Hot Jupiters are gas giant planets with orbital period less than 10 days. The short period means that hot Jupiters are very close to their host stars, usually less than 0.1 AU, one tenth of the distance between the Earth and the Sun. Hot Jupiters dominated planet discoveries for at least one decade because they are the easiest to find with the radial velocity (Doppler) technique and the transit method. However, the occurrence rate of hot Jupiters differs by a factor of 2-3 between Doppler planet surveys and transit planet surveys.
In addition to the discrepancy of occurrence rate, there are other puzzling questions with regard to hot Jupiters. Hot Jupiters are too massive to form in situ because a lack of building materials close to a star. One possible solution is that hot Jupiters form further out, where building materials are sufficient, then migrate to their current positions. Migration of hot Jupiters can be caused by different mechanisms. Some think that the imbalance toque in a protoplanetary disk is the cause. Some think that the orbits of hot Jupiter are excited to a very high eccentricity. The high eccentricity causes hot Jupiters to approach the central stars, so close that the orbital energy of hot Jupiters is tidally dissipated. The tidal energy dissipation shrinks and circularizes the orbits of hot Jupiters. What excites the high eccentricity is another issue under debate. Some think that planet-planet scattering is the cause. some think that the perturbation of a companion star is the cause.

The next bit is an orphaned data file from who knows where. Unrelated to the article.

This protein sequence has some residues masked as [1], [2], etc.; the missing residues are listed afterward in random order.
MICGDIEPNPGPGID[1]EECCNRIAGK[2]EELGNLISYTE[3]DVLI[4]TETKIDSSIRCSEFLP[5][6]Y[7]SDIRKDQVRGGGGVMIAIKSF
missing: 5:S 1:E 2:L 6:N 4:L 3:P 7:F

My research focuses on answer two of the above questions: (1), why there is a discrepancy of hot Jupiter occurrence rate between Doppler and transit planet surveys; (2), is it the case that a companion star excites the orbital eccentricity and causes hot Jupiter migration? For the first question, I find that, after all, there is no discrepancy between the Doppler and transit planet surveys. It is the difference of stellar properties between two populations of stars. The Doppler planet surveys focus on a population of stars that are in general more metal-rich, with a higher fraction of main sequence stars and a lower fraction of subgiant stars. These stellar properties determine that the occurrence rate of hot Jupiters is higher compared the population of stars for the transit surveys.
For the first question, I find that, interestingly, there is no discrepancy between the Doppler and transit planet surveys. It is the difference of stellar properties between two populations of stars. The Doppler planet surveys focus on a population of stars that are in general more metal-rich, with a higher fraction of main sequence stars and a lower fraction of multiple star systems. These stellar properties determine that the occurrence rate of hot Jupiters is higher compared the population of stars for the transit surveys.
For the second question, whether hot Jupiters migrate inward with a high eccentricity and whether the high eccentricity is caused by a companions star, we can design an experiment to test this hypothesis. In the experiment, we have a sample of stars with hot Jupiters. We choose a control sample of stars with gas giant planets that are further away from their host stars. If the occurrence rate of companion stars is higher for the hot Jupiter sample than it is for the control sample, then the hypothesis if confirmed. This is still a work in progress. We have obtained data from the Palomar and the Keck observatory. Please stay tuned!